Though small rooms can present many interior design challenges, there are several benefits to compact living. A well-designed bijou space can feel just as comfortable as a larger space, with all the warmth and snugness you crave.  Increasing the sense of space in rooms that are small in stature is a design issue everyone wants to solve. We spoke to a few of our favorite interior designs, architects and decorators to find out their solutions.

How to make the most of a small space

As well as trying to make a small room look bigger, it is also worth considering how you organize each room in your home, too. ‘The best way to organize a house and make use of the space is to write down how each room is used, says interior decorator Nicola Harding, founder of Nicola Harding & Co (opens in new tab).‘ Below, we showcase our favorite ways to make the most of a small room – with tricks of the trade to help turn that awkward, tiny room into something sophisticated and functional.

1. Look to unused corners and nooks

Carving out room for a table where floor space is at a premium will often require putting one in the corner. For that to work, there are two rules: firstly, the table should be round both to set a contrast to the right angles of the corner, but also to avoid anyone catching themselves on the table edges and, secondly, to use bench seating.  ‘A breakfast nook is such a cozy corner,’ says Tiffany Duggan, founder of Studio Duggan (opens in new tab), who created this scheme. ‘We’ve designed lots of these recently and tend to add a pendant light to make it more “hygge”. We often upholster the seat in a hard-wearing fabric such as leather. We wanted this one to feel “loungey”, so we kept the back low and rounded the edges.’

2. Think ahead when planning a child’s room

There’s a danger when designing children’s rooms that, as they grow older, they’ll fall out of love with a scheme. One alternative is to design a room that will stand the test of time, through teenage years to adulthood, which is what interior decorator Lucy Marsh was asked to do by her client.  ‘It was difficult as the room is long and thin, so we created a design that looked meant to be, adding shelving, cupboards, and drawers to create a flow,’ she says. The paint is French Blue by Edward Bulmer Natural Paint (opens in new tab). ‘Blue is difficult to work with, but this shade is warm and enveloping.’ A vertical pattern for the fabric (Scrolling Fern Frond by Soane Britain) heightens the room while curtains add privacy and softness.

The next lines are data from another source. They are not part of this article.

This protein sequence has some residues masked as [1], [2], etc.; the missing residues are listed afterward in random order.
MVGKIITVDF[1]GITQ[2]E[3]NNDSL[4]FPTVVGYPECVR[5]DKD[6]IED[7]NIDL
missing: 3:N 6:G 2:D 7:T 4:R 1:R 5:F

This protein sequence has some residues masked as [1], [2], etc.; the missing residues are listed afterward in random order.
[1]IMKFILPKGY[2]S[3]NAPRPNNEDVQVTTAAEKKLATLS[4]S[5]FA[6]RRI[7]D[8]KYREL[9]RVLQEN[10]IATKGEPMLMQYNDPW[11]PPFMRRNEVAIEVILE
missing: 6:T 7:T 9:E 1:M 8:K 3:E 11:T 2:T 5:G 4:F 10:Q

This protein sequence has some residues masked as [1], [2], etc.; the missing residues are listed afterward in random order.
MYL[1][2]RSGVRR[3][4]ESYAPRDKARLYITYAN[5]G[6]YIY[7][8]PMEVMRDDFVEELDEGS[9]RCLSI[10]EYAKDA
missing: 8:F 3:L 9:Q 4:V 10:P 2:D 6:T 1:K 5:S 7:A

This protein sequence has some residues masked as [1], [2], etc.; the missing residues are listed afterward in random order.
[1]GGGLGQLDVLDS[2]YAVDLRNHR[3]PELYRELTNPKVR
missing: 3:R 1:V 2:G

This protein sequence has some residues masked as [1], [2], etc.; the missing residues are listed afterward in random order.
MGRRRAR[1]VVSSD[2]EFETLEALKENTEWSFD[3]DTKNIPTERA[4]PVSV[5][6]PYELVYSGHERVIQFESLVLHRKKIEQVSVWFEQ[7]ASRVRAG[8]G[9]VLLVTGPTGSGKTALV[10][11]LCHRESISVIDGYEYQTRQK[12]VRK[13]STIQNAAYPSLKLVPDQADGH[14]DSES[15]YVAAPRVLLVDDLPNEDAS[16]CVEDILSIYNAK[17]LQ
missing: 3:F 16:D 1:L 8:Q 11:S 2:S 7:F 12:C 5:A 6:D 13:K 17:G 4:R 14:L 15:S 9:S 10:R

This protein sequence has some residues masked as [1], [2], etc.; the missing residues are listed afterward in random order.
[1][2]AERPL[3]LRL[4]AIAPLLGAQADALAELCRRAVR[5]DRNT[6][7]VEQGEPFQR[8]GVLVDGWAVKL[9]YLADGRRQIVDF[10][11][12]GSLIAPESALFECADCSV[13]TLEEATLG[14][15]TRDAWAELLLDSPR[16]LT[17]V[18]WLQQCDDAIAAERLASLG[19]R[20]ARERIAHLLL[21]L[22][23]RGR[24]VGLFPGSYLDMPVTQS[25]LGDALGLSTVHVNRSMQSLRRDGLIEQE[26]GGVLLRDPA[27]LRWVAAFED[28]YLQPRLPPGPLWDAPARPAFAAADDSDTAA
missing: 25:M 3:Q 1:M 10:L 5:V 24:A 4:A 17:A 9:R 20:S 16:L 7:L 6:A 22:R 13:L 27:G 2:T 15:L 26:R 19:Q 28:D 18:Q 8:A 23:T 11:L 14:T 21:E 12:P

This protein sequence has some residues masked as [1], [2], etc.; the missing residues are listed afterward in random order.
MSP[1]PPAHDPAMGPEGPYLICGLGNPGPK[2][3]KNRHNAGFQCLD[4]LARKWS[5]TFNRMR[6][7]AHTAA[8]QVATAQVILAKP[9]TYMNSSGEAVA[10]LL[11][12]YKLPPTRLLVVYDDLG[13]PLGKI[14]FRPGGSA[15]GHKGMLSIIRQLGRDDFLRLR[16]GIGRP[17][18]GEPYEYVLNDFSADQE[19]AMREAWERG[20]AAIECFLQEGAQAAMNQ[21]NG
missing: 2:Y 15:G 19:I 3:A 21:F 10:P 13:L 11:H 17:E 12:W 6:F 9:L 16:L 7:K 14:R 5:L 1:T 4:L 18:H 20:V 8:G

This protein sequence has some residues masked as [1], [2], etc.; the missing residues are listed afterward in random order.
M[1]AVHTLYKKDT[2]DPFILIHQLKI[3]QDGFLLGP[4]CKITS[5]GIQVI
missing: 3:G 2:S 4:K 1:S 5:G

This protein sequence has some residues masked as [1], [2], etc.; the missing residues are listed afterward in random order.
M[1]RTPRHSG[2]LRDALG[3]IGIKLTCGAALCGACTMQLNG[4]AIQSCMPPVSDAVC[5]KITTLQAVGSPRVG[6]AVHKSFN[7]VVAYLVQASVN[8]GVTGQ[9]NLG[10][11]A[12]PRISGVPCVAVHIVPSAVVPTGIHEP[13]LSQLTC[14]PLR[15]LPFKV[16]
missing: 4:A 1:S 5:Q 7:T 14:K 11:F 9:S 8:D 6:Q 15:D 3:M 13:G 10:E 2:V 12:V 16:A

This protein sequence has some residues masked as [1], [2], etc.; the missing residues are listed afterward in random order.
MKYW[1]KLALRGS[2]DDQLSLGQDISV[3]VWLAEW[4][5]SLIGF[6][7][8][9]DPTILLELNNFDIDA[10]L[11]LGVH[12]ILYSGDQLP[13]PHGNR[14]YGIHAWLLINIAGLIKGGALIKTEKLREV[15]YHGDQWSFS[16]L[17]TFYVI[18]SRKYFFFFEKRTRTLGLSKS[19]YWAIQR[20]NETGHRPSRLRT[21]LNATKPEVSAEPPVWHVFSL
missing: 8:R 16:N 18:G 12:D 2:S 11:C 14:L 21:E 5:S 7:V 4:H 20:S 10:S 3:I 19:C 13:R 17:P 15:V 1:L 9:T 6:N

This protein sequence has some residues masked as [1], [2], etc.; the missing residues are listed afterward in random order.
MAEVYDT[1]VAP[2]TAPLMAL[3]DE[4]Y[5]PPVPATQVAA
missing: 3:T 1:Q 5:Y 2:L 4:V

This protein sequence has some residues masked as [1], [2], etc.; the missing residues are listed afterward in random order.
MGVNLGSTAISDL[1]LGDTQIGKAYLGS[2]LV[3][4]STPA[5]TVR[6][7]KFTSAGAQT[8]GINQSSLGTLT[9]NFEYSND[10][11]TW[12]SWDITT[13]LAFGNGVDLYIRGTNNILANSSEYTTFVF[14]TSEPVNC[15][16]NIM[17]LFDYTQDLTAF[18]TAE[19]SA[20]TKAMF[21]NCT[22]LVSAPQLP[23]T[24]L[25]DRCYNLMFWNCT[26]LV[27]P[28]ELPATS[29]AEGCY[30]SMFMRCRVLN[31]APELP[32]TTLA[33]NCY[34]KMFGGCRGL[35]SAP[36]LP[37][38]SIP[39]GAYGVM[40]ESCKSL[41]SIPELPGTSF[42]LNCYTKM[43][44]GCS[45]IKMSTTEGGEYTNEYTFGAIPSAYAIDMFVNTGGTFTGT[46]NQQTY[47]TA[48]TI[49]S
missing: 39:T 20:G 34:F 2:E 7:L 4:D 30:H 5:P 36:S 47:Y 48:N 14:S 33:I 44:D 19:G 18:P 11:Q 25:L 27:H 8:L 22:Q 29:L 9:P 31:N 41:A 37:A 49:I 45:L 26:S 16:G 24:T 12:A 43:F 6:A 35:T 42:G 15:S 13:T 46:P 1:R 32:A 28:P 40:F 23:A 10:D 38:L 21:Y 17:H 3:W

3. Negotiate a niche for multiple uses 

Nooks and niches lend themselves to storage with style – and are perfect as a display area. But it’s not just their contents that are crucial but also how they’re decorated, which can elevate the interior of a small space. Small built-in desk areas can act as dressing tables, workstations, or areas to display objects. ‘In this space, the desk helped square off the wardrobe-cum-dressing area and the adjacent courtyard,’ says Steve Clinch, head architect at Echlin (opens in new tab), who designed this table.

4. Ensure a compact space is well-dressed

Decorating with mirrors has more benefits in a dressing room than just giving you a place to check your outfit. A wonderfully versatile design feature, mirrors are well-known to maximize the sense of space in your home. Ideally, every dressing room should have good light and a full-length mirror. When space is tight, follow the example of decorator Tamsin Johnson (opens in new tab) and install mirror-fronted wardrobes. To add a much-needed soft touch, Tamsin designed a bespoke window bench seat.

5. Set up a seat within an alcove or nook

Architectural features such as alcoves are ideal for storage or seating. Here, interior designer Henriette von Stockhausen of VSP Interiors (opens in new tab) has made a feature of the alcove on a landing by placing an upholstered seat over the radiator and hanging a painting above. ‘Entryways and landing risk being rather empty and full of hard surfaces; the insertion of a little seat with an upholstered cushion breaks that up,’ says Henriette von Stockhausen.

6. Maximize the space below the stairs 

‘Awkward spaces present the perfect opportunity to be creative,’ says interior designer Emma Sims-Hilditch of Sims Hilditch (opens in new tab). ‘We always make a point of devising intelligent storage solutions for our clients to help them to get the most out of their home.’ One of the obvious underused spaces is the void under a staircase – especially at the basement level where there’s no cellar to access. For a contemporary scheme, take inspiration from this design by Woodstock Furniture, which features floating shelves in walnut.